U.S – The Food and Drug Administration (FDA) has issued a draft guidance for industry entitled “The Accredited Third-Party Certification Program: Questions and Answers: Guidance for Industry”.

The draft guidance, when finalized, will provide answers to frequently asked questions relating to the requirements of the Accredited Third-Party Certification Program.

It is intended to assist accreditation bodies’, third-party certification bodies’ and eligible entities’ understanding of the regulation and program requirements.

The final rule for Accredited Third-Party Certification was issued in 2015 under the FDA Food Safety Modernization Act (FSMA).

The rule establishes a voluntary program, known as the Accredited Third-Party Certification Program, also referred to as the Third-Party Program or TPP, in which the FDA recognizes accreditation bodies that have the responsibility of accrediting third-party certification bodies.

The accredited third-party certification bodies conduct food safety audits and certify that eligible foreign food entities and food produced by such entities, meet the applicable food safety requirements of the Federal Food, Drug, and Cosmetic Act (FD&C Act) and FDA regulations.

An eligible entity is a foreign entity in the U.S. import food supply chain that undergoes a food safety audit conducted by an accredited certification body under the Accredited Third-Party Certification Program.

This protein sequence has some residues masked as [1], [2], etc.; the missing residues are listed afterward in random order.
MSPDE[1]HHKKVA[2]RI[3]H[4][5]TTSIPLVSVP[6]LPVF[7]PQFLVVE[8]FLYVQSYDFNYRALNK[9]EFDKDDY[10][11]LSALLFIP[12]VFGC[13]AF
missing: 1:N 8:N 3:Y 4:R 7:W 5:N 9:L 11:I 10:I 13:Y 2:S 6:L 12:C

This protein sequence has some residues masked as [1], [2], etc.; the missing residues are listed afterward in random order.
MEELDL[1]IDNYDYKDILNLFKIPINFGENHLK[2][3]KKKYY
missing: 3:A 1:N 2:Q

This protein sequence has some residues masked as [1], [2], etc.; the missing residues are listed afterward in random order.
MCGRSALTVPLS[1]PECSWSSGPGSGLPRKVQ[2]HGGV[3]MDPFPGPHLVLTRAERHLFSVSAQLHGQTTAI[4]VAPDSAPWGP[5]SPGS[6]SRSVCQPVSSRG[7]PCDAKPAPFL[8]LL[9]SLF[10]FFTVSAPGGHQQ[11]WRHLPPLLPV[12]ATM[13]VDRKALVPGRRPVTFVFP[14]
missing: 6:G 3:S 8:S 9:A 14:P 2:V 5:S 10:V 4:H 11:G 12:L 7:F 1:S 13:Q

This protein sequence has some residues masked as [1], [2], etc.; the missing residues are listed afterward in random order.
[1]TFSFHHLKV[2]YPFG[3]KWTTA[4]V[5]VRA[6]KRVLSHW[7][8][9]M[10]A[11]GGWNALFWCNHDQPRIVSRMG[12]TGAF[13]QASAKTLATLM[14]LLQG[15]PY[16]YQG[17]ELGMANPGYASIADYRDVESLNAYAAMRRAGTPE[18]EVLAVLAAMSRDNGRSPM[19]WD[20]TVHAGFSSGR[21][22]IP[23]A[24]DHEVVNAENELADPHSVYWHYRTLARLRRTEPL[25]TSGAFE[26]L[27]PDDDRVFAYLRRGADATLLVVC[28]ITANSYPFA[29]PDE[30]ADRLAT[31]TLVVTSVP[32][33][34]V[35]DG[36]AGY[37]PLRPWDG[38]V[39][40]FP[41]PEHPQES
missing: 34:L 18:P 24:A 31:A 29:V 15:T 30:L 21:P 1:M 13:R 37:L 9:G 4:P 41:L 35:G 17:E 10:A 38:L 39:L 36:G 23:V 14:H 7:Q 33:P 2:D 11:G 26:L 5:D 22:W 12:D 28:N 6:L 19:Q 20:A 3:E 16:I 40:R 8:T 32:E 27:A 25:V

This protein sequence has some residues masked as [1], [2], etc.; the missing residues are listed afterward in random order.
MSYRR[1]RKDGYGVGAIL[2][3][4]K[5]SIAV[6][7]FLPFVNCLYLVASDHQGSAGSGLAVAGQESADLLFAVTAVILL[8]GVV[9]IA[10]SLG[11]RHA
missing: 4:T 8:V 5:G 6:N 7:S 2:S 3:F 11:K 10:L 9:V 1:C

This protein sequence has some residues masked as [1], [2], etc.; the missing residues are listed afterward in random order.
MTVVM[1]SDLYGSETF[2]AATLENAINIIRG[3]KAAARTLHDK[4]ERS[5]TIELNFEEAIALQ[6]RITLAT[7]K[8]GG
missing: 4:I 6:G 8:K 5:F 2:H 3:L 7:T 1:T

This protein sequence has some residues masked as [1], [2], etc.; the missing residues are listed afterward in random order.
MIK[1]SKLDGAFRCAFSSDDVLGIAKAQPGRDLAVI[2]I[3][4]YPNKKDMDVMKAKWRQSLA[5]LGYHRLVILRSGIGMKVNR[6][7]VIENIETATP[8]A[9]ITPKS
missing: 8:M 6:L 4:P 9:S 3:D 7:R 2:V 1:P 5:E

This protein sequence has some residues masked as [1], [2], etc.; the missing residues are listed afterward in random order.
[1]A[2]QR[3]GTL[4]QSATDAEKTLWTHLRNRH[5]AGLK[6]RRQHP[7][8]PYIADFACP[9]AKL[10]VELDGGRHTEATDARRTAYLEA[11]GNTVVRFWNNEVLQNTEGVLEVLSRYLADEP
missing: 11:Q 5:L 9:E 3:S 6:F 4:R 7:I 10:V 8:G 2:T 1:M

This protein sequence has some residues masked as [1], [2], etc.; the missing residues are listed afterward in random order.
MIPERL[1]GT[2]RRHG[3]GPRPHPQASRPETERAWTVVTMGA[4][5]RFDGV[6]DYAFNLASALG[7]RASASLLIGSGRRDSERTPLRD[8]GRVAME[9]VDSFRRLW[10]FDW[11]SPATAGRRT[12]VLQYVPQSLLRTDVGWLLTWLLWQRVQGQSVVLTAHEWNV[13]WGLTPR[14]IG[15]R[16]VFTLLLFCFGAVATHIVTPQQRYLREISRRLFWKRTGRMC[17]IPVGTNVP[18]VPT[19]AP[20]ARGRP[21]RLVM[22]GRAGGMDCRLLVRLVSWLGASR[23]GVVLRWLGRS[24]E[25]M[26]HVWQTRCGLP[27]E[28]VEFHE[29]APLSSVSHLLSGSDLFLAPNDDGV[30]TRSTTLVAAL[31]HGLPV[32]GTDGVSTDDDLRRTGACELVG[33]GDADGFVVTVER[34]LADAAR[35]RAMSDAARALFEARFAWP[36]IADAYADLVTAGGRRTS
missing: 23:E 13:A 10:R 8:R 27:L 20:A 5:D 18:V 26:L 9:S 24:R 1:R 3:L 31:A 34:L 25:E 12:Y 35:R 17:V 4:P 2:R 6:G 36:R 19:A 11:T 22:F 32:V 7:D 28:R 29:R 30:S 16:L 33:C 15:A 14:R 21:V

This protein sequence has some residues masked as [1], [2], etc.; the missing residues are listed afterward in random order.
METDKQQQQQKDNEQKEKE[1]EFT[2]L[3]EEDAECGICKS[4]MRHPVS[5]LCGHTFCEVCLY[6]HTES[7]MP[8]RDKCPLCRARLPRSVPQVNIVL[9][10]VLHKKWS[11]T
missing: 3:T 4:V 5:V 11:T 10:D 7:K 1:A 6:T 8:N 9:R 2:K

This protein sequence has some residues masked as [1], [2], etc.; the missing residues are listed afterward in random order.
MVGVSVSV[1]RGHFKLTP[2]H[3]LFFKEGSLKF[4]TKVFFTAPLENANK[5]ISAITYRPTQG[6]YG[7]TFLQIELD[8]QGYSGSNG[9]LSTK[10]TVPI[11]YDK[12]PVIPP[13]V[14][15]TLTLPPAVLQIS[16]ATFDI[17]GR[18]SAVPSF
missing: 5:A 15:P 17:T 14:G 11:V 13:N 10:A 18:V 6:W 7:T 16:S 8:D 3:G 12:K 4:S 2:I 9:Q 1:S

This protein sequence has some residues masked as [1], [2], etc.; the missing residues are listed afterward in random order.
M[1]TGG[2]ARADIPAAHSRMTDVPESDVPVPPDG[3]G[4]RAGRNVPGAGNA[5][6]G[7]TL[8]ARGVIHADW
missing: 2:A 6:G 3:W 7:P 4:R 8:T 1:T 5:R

A “facility certification” will be used by importers to establish eligibility for participation in the Voluntary Qualified Importer Program (VQIP), which allows for expedited review and entry of foods from importers in the program.

To participate in VQIP, one should import foods from facilities audited and certified by accredited CBs under TPP.

The certification will also come in handy where the FDA requires, in specific circumstances, that a food offered for import be accompanied by certification or other assurances that the food complies with applicable FD&C Act requirements.

The TPP regulation is part of FSMA’s paradigm shift toward a modern, preventive, and risk[1]based approach to food safety. It establishes requirements for the competence and independence of CBs who are accredited to conduct foreign food safety audits to examine compliance with the applicable food safety requirements of the FD&C Act and FDA regulations.

The program requirements help ensure the integrity of the TPP certificates that are used for the purposes of VQIP and the safety of imported food subject to import certification.

FDA maintains oversight and management of TPP through routine monitoring and periodic assessments of the participating

Comments can be submitted in writing or electronically within 90 days of publication in the Federal Register of the notice announcing the availability of the draft guidance.

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